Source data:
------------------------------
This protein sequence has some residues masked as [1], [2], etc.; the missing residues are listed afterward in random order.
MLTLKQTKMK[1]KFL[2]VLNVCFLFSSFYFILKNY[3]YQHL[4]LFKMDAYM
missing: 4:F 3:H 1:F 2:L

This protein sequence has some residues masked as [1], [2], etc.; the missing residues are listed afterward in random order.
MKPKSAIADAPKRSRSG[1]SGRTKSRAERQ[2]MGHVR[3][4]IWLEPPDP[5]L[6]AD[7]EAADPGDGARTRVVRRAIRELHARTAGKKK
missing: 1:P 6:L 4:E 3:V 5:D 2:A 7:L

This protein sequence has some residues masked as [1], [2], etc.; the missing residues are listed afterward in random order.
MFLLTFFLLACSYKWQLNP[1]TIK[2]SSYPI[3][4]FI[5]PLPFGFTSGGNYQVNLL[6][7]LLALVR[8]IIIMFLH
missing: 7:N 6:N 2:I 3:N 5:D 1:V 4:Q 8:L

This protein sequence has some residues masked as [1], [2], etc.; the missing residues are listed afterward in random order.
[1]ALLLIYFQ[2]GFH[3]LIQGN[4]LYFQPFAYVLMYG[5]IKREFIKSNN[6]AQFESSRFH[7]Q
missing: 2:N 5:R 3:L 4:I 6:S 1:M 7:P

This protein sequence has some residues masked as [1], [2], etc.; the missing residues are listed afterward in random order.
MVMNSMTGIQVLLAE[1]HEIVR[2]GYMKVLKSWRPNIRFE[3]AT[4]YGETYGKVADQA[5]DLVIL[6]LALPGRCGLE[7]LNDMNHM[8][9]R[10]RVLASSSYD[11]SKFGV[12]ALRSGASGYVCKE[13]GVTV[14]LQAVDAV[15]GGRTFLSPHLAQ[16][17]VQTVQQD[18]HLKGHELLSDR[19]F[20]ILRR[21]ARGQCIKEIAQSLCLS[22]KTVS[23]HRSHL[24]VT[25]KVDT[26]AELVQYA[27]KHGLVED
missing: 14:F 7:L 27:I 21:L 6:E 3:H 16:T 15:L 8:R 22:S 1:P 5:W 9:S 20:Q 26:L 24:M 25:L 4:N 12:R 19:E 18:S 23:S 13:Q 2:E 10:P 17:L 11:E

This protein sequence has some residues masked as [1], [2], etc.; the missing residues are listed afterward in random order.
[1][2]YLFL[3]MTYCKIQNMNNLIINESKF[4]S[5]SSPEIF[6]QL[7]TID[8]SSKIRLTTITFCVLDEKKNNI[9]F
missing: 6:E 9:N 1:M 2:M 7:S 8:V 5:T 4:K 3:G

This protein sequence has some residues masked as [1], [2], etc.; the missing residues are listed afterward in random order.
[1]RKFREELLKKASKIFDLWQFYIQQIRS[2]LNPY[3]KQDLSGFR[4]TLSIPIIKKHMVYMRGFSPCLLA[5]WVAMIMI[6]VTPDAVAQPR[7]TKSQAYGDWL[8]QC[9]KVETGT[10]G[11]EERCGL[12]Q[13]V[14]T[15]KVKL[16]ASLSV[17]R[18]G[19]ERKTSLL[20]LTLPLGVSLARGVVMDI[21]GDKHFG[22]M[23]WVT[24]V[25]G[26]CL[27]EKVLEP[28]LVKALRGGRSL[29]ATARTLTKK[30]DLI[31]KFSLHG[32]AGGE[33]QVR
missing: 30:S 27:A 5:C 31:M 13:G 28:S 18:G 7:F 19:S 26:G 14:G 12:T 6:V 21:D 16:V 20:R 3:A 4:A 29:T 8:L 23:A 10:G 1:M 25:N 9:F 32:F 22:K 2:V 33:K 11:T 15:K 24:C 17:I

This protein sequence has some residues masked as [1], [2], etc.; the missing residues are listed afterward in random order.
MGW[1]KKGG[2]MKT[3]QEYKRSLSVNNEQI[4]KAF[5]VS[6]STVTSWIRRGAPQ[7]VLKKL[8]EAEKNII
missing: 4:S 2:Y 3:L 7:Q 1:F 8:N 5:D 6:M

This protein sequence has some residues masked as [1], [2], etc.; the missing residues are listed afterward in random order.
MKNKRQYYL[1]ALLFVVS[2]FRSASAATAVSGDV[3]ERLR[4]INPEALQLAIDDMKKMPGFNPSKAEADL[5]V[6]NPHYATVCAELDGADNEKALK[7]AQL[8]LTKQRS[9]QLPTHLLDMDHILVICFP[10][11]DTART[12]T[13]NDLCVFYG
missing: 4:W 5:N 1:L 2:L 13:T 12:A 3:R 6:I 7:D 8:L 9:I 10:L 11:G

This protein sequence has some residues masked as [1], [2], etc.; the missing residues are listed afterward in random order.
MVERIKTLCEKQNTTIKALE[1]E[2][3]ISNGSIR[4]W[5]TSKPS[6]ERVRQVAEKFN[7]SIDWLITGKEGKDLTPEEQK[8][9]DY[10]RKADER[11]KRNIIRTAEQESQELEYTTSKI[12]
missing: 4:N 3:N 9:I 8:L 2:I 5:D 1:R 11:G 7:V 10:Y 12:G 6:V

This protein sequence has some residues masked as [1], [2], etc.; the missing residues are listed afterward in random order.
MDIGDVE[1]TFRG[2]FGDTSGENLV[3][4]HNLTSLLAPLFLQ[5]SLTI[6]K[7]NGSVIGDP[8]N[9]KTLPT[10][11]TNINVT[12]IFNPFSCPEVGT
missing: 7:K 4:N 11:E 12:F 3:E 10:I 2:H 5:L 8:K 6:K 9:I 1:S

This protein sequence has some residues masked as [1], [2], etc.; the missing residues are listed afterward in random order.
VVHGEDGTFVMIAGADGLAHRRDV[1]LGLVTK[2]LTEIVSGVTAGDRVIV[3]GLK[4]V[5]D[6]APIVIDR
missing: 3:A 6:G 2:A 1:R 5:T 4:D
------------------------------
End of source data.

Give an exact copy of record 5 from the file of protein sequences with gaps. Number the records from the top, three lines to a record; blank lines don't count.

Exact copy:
This protein sequence has some residues masked as [1], [2], etc.; the missing residues are listed afterward in random order.
MVMNSMTGIQVLLAE[1]HEIVR[2]GYMKVLKSWRPNIRFE[3]AT[4]YGETYGKVADQA[5]DLVIL[6]LALPGRCGLE[7]LNDMNHM[8][9]R[10]RVLASSSYD[11]SKFGV[12]ALRSGASGYVCKE[13]GVTV[14]LQAVDAV[15]GGRTFLSPHLAQ[16][17]VQTVQQD[18]HLKGHELLSDR[19]F[20]ILRR[21]ARGQCIKEIAQSLCLS[22]KTVS[23]HRSHL[24]VT[25]KVDT[26]AELVQYA[27]KHGLVED
missing: 14:F 7:L 27:I 21:L 6:E 3:H 16:T 15:L 8:R 22:S 1:P 5:W 9:S 20:Q 26:L 24:M 25:L 4:N 12:R 19:E 18:S 23:S 13:Q 2:E 10:P 17:L 11:E